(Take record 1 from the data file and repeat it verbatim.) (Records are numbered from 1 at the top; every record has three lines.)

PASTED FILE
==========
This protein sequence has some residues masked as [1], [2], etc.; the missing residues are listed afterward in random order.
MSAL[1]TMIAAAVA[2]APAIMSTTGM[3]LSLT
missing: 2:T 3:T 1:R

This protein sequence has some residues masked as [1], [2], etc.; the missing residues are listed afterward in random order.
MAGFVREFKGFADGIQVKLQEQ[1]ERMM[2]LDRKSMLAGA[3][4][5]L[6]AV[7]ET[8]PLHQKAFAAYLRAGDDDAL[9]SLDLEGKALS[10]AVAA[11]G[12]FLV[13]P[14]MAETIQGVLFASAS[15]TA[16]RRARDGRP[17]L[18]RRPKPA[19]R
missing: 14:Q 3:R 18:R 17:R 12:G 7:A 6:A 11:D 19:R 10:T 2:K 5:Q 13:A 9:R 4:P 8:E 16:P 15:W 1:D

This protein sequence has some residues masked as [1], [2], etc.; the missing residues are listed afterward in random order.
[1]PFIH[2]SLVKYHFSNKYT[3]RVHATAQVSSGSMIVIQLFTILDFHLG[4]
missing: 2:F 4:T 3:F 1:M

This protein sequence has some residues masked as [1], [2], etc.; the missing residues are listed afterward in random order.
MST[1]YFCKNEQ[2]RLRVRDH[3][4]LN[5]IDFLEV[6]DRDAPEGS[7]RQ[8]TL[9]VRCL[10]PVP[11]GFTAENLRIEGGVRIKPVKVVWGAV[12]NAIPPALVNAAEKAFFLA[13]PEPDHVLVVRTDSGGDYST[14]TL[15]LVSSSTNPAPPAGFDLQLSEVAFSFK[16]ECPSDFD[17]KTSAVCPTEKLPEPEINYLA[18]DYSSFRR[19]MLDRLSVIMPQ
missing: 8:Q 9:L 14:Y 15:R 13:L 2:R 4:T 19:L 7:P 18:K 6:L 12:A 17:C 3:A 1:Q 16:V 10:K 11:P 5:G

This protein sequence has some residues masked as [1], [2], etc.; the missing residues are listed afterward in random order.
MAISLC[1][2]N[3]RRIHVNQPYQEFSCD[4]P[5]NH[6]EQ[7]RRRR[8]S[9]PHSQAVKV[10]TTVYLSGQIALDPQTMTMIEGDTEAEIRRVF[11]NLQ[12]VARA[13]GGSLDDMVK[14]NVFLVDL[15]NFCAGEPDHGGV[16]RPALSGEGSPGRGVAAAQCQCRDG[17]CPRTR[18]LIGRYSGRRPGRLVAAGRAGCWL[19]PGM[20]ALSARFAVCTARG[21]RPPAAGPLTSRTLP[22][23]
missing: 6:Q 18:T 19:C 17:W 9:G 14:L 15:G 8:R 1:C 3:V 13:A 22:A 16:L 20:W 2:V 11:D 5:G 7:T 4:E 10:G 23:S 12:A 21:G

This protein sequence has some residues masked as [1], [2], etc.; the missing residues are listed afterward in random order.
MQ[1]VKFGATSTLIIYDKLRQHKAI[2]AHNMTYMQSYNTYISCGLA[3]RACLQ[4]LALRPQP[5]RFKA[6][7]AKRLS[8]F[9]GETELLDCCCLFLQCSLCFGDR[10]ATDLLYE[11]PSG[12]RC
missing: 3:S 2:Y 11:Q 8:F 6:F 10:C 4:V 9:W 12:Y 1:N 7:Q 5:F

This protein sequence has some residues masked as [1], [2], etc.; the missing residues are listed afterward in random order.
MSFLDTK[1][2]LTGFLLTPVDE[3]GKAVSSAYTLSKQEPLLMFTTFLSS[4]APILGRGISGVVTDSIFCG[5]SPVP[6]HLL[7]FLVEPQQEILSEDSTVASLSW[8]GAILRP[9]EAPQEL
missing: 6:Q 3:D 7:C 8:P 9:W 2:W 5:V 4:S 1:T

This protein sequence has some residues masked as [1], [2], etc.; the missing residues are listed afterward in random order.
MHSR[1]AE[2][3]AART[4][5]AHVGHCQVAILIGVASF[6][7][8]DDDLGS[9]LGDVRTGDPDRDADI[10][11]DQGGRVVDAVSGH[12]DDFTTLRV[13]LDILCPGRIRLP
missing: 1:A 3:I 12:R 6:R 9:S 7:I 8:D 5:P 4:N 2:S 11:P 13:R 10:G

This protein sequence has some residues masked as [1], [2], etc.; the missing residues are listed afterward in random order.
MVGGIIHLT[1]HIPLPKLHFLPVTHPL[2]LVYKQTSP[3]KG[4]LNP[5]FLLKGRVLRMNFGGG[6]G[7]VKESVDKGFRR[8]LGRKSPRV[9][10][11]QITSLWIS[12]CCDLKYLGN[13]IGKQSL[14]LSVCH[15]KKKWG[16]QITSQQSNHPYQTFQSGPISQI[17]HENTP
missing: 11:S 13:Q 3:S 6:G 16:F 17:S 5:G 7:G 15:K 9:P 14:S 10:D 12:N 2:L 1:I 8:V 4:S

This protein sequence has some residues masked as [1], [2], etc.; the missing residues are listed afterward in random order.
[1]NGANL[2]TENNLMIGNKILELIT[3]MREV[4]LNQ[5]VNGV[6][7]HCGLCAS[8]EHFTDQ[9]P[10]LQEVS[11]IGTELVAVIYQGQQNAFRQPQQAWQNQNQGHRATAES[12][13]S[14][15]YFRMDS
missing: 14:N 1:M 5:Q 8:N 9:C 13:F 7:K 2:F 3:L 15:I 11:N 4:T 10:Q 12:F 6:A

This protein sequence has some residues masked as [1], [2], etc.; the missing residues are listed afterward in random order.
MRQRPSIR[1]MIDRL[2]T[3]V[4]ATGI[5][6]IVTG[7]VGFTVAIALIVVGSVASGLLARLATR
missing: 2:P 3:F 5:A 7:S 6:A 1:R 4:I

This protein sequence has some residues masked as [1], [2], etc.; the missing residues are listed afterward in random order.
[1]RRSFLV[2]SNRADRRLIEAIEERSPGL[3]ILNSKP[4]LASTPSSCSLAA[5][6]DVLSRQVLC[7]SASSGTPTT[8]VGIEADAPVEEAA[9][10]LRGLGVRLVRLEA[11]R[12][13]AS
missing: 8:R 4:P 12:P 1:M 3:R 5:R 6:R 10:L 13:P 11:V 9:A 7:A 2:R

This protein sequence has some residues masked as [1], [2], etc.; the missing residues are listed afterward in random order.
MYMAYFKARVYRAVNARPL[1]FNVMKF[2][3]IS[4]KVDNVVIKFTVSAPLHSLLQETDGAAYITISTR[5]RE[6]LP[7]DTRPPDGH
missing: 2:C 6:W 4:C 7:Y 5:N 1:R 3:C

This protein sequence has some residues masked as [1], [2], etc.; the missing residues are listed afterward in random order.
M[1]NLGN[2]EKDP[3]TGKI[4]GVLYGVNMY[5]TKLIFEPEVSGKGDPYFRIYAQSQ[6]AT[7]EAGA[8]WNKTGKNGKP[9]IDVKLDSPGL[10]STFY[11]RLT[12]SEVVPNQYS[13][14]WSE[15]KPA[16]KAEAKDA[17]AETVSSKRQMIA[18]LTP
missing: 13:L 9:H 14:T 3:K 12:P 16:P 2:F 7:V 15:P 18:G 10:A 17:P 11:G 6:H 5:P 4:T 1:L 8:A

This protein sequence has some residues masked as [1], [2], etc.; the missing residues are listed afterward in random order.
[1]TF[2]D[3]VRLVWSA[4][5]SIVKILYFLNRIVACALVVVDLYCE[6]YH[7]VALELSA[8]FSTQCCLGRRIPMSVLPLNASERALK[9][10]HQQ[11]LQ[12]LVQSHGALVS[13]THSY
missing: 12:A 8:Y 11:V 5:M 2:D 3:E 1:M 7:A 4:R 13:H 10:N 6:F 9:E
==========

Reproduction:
This protein sequence has some residues masked as [1], [2], etc.; the missing residues are listed afterward in random order.
MSAL[1]TMIAAAVA[2]APAIMSTTGM[3]LSLT
missing: 2:T 3:T 1:R